“Everybody sells them, let’s be realistic,” says one prominent L.A. music publicist. “I’m sure employees at Universal do it. People at radio. Whenever you send out multiple copies of records, it’s going to happen. I mean, what am I supposed to do, send it back if I don’t want it and incur the postage? Or are they going to send a messenger to pick it up? It’s like the gays in the military: Don’t Ask, Don’t Tell. That’s how the majors look at it.”


How Roast Beast acquired these promos is pretty obvious: “Writers are an underpaid bunch, and it’s a nice way to buffet your income,” explains a San Francisco–based freelancer who declined to give her name. “When I was just starting out freelancing, I used to plan out in advance how much money I thought I was going to get each month. It was part of my income. So when I get five copies of this terrible CD, hell, yes, I’m going to sell every last one of them. Like those Baby Lullaby CDs? I don’t have a baby, and I don’t like baby music. What else am I supposed to do with them?”

So many questions come with the bounty, questions exacerbated by the bigger transformation currently under way in the music biz as discs give way to digital. With so much music available at the click of a mouse, with Rhapsody offering millions of tracks, and vast servers filled with the entire world’s recorded output, why do critics need a hard copy? It’s much easier to search a database than a dozen crates of discs. But still, they come.

I’ve got piles of promos arranged in ways the outsider wouldn’t understand. One pile is for bands coming to town, one is filled with so-so stuff I may or may not want to burn onto my hard drive. Another stack contains reissues by California bands. Yet another stack is stuff that doesn’t interest me in the least.

And then, of course, there is the shockingly large accumulation of discs that I’m sure I need for my own collection. That pile comprises a lot of classical music, odd, obscure reggae and disco reissues, and everything that my favorite labels and artists have ever released. Ultimately, these chosen discs end up in majestic piles in the corner of my apartment, where they bask in the dust of specialness.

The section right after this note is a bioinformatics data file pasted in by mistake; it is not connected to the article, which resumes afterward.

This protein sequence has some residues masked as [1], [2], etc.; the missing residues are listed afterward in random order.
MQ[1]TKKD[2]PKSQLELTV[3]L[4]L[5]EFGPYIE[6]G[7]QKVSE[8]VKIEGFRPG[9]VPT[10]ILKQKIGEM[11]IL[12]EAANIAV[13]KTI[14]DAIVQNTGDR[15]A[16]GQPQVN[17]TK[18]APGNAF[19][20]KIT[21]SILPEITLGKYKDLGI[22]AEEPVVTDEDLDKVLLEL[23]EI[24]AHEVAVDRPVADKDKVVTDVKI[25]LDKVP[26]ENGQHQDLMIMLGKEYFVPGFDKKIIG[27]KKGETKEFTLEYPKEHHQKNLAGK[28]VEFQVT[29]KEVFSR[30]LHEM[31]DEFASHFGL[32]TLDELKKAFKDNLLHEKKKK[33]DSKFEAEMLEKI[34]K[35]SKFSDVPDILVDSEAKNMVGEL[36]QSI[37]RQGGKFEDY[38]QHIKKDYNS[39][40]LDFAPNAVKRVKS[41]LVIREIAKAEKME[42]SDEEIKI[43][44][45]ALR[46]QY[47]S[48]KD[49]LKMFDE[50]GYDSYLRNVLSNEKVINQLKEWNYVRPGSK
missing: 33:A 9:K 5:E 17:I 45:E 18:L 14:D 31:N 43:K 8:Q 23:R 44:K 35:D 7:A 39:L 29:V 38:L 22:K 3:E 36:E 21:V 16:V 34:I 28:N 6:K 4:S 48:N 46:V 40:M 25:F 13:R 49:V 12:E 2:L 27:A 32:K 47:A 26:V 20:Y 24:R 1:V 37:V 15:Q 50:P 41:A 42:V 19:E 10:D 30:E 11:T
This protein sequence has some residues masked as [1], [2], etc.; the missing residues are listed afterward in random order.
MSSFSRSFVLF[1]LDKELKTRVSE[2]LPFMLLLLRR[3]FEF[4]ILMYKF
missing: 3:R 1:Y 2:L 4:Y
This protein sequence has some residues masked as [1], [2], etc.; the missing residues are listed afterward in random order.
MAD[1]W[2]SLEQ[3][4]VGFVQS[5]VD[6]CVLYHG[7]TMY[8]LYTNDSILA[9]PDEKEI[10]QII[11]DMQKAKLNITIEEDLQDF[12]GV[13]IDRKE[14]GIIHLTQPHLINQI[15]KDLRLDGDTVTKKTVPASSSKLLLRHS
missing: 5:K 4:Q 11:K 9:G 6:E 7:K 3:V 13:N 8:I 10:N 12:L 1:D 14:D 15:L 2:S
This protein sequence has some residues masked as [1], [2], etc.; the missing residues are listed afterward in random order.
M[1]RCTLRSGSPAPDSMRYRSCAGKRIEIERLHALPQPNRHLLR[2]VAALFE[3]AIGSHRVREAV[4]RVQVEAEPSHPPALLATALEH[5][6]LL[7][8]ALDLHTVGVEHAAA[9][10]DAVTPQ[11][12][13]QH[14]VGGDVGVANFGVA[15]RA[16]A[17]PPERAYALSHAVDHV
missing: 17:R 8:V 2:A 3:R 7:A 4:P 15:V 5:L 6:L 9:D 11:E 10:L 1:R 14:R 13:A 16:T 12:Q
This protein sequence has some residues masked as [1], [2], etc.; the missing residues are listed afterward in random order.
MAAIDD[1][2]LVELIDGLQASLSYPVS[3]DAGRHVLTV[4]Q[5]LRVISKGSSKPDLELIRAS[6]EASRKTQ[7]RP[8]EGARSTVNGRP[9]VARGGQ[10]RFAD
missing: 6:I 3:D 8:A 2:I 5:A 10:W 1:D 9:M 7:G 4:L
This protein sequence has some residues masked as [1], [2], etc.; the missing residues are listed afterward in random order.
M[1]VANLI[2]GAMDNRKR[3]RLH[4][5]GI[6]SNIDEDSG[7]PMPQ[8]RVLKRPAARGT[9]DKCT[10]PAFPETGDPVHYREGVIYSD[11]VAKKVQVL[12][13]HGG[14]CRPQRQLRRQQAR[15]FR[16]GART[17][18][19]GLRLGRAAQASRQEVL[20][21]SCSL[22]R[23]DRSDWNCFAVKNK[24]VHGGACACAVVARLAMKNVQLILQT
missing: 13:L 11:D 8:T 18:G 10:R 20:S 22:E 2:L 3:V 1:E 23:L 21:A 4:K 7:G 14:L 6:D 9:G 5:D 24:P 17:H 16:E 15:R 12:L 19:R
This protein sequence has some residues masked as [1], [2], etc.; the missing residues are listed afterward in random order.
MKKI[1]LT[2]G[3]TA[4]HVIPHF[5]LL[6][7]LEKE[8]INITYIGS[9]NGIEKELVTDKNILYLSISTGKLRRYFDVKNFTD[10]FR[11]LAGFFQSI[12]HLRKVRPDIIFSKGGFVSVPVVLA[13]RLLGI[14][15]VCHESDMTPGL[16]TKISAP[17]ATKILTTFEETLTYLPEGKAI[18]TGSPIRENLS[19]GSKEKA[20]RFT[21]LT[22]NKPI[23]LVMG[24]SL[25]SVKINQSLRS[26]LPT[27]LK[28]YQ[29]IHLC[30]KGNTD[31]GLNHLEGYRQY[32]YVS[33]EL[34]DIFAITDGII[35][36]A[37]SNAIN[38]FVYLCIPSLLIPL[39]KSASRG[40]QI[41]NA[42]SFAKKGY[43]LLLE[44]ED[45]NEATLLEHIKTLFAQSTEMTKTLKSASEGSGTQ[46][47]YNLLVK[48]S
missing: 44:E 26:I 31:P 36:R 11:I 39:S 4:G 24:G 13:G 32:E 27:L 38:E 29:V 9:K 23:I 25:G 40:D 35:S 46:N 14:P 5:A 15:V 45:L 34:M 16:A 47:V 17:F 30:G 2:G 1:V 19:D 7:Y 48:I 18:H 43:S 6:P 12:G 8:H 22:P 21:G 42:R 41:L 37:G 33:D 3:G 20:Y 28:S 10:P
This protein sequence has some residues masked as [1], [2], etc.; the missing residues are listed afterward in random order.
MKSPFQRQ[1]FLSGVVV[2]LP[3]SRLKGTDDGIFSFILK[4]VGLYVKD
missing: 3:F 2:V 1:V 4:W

These groupings move around constantly, from office to bin to trunk to back seat to computer to home (to buyer’s trunk to warehouse to Europe and Asia). Ever in flux, the 5-by-5-inch chunks of plastic are little questions in need of solutions. What am I going to do with this second copy of Hercules and Love Affair’s new CD? Keep it, just in case I lose the first? And this advance of the new Lindsey Buckingham CD? Will I commit to loading it into my iTunes, then onto my iPod? What differentiates this CD from the other 150 I received this week? What label is it on? Does recommend it? (I don’t trust Pitchfork.) Which publicist is working the record? Does it have awesome artwork? (Yes, artwork matters.) Or, just as valid, do I merely have a gut feeling?

Okay, now multiply that by the 200 other CDs sandcastling on my desk on any given day, then add the 500 on the shelves in my office, and the 25 in the back seat of my car and the 50 more scattered in my trunk. It’s enough to make you long for the days of the LP and the years of a mere 800 new releases instead of the estimated 30,000 this year. But even then, in the late 1960s and early 1970s, when the notion of “tastemakers” amounted to skeezy stoner DJs and wonky-geeky music writers, the labels doled out LP promos.

Then, as now, the goal was the same: to bring the obscure into focus. In this world, an unknown band is a zero, pure darkness. Sending a physical CD is one little point of light.

“You have to shove it in somebody’s face in order to get anyone to pay attention,” says Daniel Gill, owner of Forcefield PR. “That means sending the actual CDs to them in the mail. I could send you digital links until I’m blue in the face for some of my younger bands, but you’re not going to listen to it. And I can be realistic about that. So I feel like if I at least send you the physical CD, somebody at some point has to open that envelope and look at the CD and decide what pile it goes into. If the artwork catches your eye, maybe you’ll listen to it, or something about the band name is cool — or just that it came from me — maybe you’ll actually listen to it.”